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Obama Touts Small Businesses In New Hampshire

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Obama Touts Small Businesses In New Hampshire


Obama Touts Small Businesses In New Hampshire

Obama Touts Small Businesses In New Hampshire

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  • <iframe src="" width="100%" height="290" frameborder="0" scrolling="no" title="NPR embedded audio player">
  • Transcript

President Obama on Tuesday pushed his plan to offer $30 billion to local banks to jump-start lending to small businesses. He also told a crowd in Nashua, N.H., that an overhaul of the nation's health care system needs to get "done this year."


From NPR News, this is ALL THINGS CONSIDERED. I'm Melissa Block.


And I'm Robert Siegel.

President Obama refused to give up on his health care overhaul today, telling an audience in Nashua, New Hampshire that the nation needs it to help reduce costs to government, business and families.

President BARACK OBAMA: Okay, let me think. I could have everybody get health care coverage that's high quality and it's free, which I'll bet is really popular.

(Soundbite of laughter)

Pres. OBAMA: But I'm not going to do that. I'm going to go through the pain of really working through this hard process in Congress, getting yelled at and called a socialist. 'Cause, you know, I guess that's how I roll. I'm a glutton for punishment.

(Soundbite of laughter)

SIEGEL: The president said all efforts to reduce the federal budget deficit would be futile unless health care costs can be controlled.

NPR's Mara Liasson was there in Nashua and joins us now.

Mara, yesterday the president was talking about his new budget - the first one that's really his - talking about trying to stimulate jobs on the one hand and control deficit spending on the other. Today in New Hampshire, was he trying to do the same thing?

MARA LIASSON: Yes, he was trying to do the same thing. Jobs and the deficit are going to be his two big issues for the year. He was talking about the kinds of things he's doing to try to get the economy going again, a new small business lending plan that includes incentives for small businesses to hire. He also talked about his investments in education.

But he also has been talking a lot about the deficit, which is huge and getting to be dangerous, but also symbolizes a government out of control to many voters. He talked about how dangerous the deficit was to our markets, how it's going to push interest rates up, it's going to choke off the economic recovery. And that's why it's important to get it done.

SIEGEL: Now, this being New Hampshire, it's hard to avoid the subject of politics. And the president did spend some time today taking Senate Republicans to task, specifically on the idea of a bipartisan commission to reduce the federal budget deficit.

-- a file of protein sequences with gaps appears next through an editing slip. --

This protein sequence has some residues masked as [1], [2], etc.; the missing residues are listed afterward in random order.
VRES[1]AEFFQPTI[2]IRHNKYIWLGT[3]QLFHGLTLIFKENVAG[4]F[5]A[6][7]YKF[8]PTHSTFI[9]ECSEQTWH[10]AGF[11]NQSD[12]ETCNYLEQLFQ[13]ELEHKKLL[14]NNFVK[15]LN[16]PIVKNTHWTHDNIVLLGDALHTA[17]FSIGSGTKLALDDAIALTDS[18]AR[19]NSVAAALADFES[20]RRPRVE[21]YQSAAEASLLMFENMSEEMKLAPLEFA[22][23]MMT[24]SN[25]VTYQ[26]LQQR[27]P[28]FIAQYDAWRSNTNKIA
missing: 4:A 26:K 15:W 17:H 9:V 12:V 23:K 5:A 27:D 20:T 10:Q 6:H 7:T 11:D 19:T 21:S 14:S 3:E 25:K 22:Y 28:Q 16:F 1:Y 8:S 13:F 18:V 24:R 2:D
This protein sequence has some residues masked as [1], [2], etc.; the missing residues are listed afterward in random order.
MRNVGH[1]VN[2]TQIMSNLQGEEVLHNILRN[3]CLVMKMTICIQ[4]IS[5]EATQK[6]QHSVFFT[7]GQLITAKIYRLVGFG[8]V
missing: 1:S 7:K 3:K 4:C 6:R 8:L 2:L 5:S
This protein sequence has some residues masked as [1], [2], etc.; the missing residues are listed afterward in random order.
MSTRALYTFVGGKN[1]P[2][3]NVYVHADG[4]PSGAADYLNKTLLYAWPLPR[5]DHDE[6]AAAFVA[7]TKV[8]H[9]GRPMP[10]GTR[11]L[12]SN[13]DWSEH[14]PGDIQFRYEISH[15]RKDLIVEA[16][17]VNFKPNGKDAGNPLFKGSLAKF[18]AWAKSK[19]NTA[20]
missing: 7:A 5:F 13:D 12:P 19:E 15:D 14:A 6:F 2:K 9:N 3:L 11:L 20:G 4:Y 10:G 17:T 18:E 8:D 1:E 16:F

LIASSON: That's right, Robert. He endorsed a proposal by Senators Conrad and Gregg for a bipartisan commission of legislators to come up with ideas to reduce the deficit that would be presented to Congress for an up or down vote. It failed. And he took some shots at seven Republicans who had cosponsored the bill, then deserted it when it came to the floor.

Here's what he had to say about them.

Pres. OBAMA: They had been advocating for this for years. Mitch McConnell, the Republican's Senate Republican leader, had just a few months ago said this was the way to deal with this. So I said, great, let's do it. And suddenly they're gone.

LIASSON: The president's political strategy this year is to show the public that he is continuing to reach out his hand across the aisle, but that it's being bitten again and again. And when it's time for him to resort to a Democrats-only strategy to push things through in reconciliation with only 51 votes in Senate, for instance, he can point a finger with some justification to the Republicans, to say, I tried, but they were the party of no.

SIEGEL: Now, the president took a few town hall-style questions and went on for most of an hour answering them. What was on the minds of the people of Nashua, New Hampshire today?

LIASSON: What surprised me, Robert, was how much health care was on the minds of the people in Nashua, New Hampshire. Health care is not dead at all for these voters. And even though health care is in a timeout, it's been pushed to the side for the moment so that the leaders in Congress can work on the jobs bill, they will have to come back to it, and they will have to figure out a way to get it done. And that's what the president told these voters here today.

SIEGEL: NPR's Mara Liasson in Nashua, New Hampshire. Thank you very much.

LIASSON: Thank you, Robert.

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